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Detour From the Dumpsters : Donations: Through a year-old routing program, tons of excess food that otherwise would be thrown out is given to more than a dozen charitable agencies by 20 Orange County restaurants and vending machine companies. But more help is needed.


Jack Moriarty is amazed, almost embarrassed, by the high quality of food he's been able to serve lately to the 250 or so people who line up daily at the Someone Cares Kitchen.

"We're getting soups, huge quantities of fresh lettuce and quiche. You should see these people eat it," he said. "We're getting nothing but top quality. The people on the line don't realize it, but it's like they're going into restaurants and eating."

In a sense, they are.

Through the year-old Prepared and Perishable Food Program, about 20 Orange County restaurants and vending machine companies are donating excess, unordered food to more than a dozen charitable agencies each month for their shelters or food lines.

In January, the program prevented 49,006 pounds of food from going to waste, said Kay Mather, administrator of the program for Food Distribution Center Serving Orange County. From May to December of last year, 155 tons were saved.

Soup line operators say the program has increased the variety of food they're able to serve. Even the dozen or so vegetarians who eat at the Someone Cares Kitchen in Costa Mesa are kept happy with a vegetable soup that's regularly donated, Moriarty said.

According to statistics compiled by the Food Distribution Center, 2.5 million pounds of food are wasted in Orange County every month. Of that, 1.7 million pounds are restaurant food. At the same time, Mather said, 380,000 people are at risk of being hungry at least a couple days each month.

The Food Distribution Center, which also operates a food bank in Orange, relies on private donations and grants. Kraft General Foods is the program's largest ongoing cash donor, and also provides food to the Someone Cares Kitchen. There are about 110 similar programs across the United States.

After receiving an initial grant of $20,000 from the United Parcel Service Foundation early last year, Mather went to work hooking up donors with agencies. Among the key donating companies so far are Continental Vending Inc., Disneyland, the Hard Rock Cafe, Pizza Hut and Marriott Hotels.

"Our next goal is to increase the number of donors," Mather says, adding that volunteers are needed to help find interested restaurants. "Having a kitchen is the ultimate goal of our program. There the food could be reprocessed, reheated to kill all bacteria and frozen. Then our agencies could get the food here."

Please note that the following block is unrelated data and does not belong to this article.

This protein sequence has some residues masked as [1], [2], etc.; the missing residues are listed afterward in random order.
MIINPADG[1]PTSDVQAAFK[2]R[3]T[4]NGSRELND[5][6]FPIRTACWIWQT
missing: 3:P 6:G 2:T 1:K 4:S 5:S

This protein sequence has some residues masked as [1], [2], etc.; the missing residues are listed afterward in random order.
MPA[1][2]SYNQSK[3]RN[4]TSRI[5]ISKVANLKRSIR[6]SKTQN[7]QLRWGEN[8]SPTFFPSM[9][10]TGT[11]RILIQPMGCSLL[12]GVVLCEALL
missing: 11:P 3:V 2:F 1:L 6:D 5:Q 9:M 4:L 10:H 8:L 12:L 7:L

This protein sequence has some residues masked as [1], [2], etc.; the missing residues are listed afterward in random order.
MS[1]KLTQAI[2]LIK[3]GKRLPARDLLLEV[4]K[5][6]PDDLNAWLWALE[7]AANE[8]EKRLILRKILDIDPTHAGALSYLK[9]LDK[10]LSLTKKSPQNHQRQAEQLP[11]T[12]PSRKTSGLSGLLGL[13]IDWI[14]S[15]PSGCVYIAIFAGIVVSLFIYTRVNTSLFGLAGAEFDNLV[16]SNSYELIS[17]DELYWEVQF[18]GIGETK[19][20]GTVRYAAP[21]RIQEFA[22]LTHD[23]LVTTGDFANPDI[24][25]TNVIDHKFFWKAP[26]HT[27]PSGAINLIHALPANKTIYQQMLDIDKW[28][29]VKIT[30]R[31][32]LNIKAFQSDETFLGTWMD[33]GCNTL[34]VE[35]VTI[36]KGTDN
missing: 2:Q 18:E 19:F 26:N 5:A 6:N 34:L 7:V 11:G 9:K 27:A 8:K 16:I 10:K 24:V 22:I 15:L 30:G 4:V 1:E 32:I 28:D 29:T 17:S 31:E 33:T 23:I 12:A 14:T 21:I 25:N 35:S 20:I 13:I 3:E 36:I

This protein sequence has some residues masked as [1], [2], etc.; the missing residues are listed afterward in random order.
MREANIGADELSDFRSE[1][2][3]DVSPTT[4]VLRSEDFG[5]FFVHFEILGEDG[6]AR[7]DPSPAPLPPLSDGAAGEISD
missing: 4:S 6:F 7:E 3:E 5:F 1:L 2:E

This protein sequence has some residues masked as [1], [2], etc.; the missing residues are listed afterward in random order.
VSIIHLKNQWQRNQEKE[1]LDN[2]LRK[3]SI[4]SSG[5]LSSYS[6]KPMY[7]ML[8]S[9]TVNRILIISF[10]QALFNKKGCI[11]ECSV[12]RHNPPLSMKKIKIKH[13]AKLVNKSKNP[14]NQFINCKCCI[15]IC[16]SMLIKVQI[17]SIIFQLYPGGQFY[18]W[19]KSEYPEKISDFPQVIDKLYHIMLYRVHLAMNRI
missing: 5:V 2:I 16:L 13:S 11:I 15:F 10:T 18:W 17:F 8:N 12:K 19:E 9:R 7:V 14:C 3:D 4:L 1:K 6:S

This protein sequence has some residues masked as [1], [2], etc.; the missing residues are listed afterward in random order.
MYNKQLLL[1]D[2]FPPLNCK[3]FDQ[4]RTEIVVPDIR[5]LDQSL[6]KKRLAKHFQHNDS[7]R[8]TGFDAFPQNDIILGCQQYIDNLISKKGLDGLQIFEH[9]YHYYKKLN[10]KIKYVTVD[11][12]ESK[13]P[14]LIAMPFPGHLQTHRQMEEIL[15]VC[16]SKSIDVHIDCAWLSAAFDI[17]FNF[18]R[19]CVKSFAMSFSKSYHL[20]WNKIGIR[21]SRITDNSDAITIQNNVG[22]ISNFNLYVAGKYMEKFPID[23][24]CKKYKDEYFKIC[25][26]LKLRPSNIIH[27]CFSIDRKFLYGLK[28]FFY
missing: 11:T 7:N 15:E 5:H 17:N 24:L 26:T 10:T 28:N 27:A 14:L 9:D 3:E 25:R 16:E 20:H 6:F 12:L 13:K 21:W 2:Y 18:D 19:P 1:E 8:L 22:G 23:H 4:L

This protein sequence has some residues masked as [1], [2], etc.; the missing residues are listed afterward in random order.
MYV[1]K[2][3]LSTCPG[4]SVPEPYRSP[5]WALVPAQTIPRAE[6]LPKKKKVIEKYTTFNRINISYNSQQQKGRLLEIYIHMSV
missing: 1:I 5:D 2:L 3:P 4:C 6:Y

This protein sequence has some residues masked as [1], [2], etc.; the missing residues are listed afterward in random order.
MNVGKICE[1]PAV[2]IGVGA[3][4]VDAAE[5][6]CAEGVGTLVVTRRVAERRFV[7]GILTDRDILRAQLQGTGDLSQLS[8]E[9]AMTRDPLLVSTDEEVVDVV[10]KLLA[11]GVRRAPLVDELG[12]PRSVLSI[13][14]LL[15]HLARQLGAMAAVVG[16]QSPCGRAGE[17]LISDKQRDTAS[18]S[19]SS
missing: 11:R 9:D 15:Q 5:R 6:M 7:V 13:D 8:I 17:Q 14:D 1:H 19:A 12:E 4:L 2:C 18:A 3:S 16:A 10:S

The program got a boost last year through a change in the state Good Samaritan laws, which helped free the donors from liability for spoiled food.

The Food Distribution Center is charged with ensuring that soup line workers know how to handle food and recognize spoilage, Mather said. Before an agency is certified to get food from a donor, she arranges for workers to take a daylong class in food handling from the Orange County Health Department.

The Food Distribution Center acts as a facilitator between the donors and food agencies, providing containers, certifying agencies, training and matching an agency's needs to the food a restaurant can offer. The center receives reports from its agencies on the amount of food taken and checks the agencies regularly to ensure health guidelines are followed.

To increase the number of donors, Mather finds restaurants that give away food informally and tries to get them into the network. One of her current targets is Chicks Natural in Laguna Niguel, which regularly donates rice, potatoes and sometimes chicken for the Wednesday-night meal program at Calvary Chapel in Capistrano Beach.


The biggest donor is Continental Vending in Anaheim. The company, which removes unbought food from its machines before the expiration date, donated more than six tons of food in January, Mather said.

Vineyard Christian Fellowship in Anaheim, which feeds 800 to 1,200 people each Sunday, gets 40% of its food from Continental, according to Bobby Wright, who directs the program for the church.

Vineyard sends a truck to Continental every morning from Tuesday through Friday, and brings back between 700 and 1,600 pounds each trip.

"We never know what we'll get: sandwiches, burritos, milk, yogurt, apples, cookies," Wright said. "Once the food is here, we sort it; then we freeze the milk and Mexican dinners. We keep them till the weekend, then serve them to the poor. What we can't freeze we give away."

Management at Continental is only too happy to participate, said Bobby Yamada, project manager.

"If you can imagine a dumpster three-quarters full of food, that's what we were throwing away just about every day before we started this," he said. "We'd been wanting to do this type of thing for years, but the liability problems were insurmountable. The laws now shift the liability from us to the distribution people."

At the Someone Cares Kitchen, whose clientele has increased almost 10% from a year ago, Moriarty constantly uses his Health Department training to check for unusable food. But lately, he says there's been little need. The soup and lettuce he gets from the Hard Rock Cafe, and the clam chowder sent over from The Cannery, are "first rate."

"These people in line, they can't afford to get sick. They can't afford a doctor," he said. "So, if I wouldn't eat it, I won't serve it. But we've been so lucky. . . . We get food that people pay top dollar for.

"This is unbelievable, the quantity of lettuce, and how crisp it is. I'm almost suspicious that they cut it up just for us."

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